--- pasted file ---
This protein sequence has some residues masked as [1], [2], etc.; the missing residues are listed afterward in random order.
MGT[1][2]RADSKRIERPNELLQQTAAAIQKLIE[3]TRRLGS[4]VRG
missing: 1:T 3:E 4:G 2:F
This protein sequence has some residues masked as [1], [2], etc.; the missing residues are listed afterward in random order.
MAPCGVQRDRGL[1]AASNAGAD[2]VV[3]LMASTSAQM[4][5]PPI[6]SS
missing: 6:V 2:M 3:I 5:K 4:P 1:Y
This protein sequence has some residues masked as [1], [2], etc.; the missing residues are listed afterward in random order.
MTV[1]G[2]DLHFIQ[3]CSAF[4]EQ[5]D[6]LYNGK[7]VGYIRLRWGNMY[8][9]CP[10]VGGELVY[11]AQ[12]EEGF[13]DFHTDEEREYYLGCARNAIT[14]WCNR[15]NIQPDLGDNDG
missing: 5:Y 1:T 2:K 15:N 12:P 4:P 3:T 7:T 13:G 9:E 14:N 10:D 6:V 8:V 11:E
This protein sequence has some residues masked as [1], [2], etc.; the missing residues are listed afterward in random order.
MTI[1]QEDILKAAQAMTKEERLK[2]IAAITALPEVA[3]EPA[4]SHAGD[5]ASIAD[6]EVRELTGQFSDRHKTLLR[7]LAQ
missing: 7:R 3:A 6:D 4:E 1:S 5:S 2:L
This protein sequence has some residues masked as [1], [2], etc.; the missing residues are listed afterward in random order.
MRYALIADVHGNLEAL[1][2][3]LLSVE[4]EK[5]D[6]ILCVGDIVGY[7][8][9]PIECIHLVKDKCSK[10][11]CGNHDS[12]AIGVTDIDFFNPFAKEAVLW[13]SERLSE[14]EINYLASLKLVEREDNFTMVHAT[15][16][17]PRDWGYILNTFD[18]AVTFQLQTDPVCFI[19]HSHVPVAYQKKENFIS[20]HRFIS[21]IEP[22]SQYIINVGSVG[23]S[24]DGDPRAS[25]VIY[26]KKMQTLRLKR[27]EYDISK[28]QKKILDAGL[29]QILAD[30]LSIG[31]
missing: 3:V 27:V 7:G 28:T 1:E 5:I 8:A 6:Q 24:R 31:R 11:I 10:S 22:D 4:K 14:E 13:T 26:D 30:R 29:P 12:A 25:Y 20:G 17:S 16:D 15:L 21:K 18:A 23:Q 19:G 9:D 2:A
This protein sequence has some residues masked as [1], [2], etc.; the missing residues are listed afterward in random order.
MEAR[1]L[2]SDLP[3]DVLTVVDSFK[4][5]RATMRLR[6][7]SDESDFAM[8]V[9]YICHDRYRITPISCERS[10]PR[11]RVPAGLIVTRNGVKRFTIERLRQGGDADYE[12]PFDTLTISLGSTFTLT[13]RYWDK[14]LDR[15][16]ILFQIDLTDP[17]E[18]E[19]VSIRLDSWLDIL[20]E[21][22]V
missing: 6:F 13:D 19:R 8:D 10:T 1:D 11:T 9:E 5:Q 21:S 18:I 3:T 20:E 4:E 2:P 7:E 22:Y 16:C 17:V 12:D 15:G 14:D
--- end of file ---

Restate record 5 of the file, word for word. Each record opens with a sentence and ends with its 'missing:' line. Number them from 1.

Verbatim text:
This protein sequence has some residues masked as [1], [2], etc.; the missing residues are listed afterward in random order.
MRYALIADVHGNLEAL[1][2][3]LLSVE[4]EK[5]D[6]ILCVGDIVGY[7][8][9]PIECIHLVKDKCSK[10][11]CGNHDS[12]AIGVTDIDFFNPFAKEAVLW[13]SERLSE[14]EINYLASLKLVEREDNFTMVHAT[15][16][17]PRDWGYILNTFD[18]AVTFQLQTDPVCFI[19]HSHVPVAYQKKENFIS[20]HRFIS[21]IEP[22]SQYIINVGSVG[23]S[24]DGDPRAS[25]VIY[26]KKMQTLRLKR[27]EYDISK[28]QKKILDAGL[29]QILAD[30]LSIG[31]
missing: 3:V 27:V 7:G 28:T 1:E 5:I 8:A 6:Q 24:R 31:R 11:I 10:S 22:D 4:K 14:E 13:T 26:D 30:R 29:P 12:A 25:Y 20:G 17:S 16:D 15:L 21:K 18:A 23:Q 19:G 9:D 2:A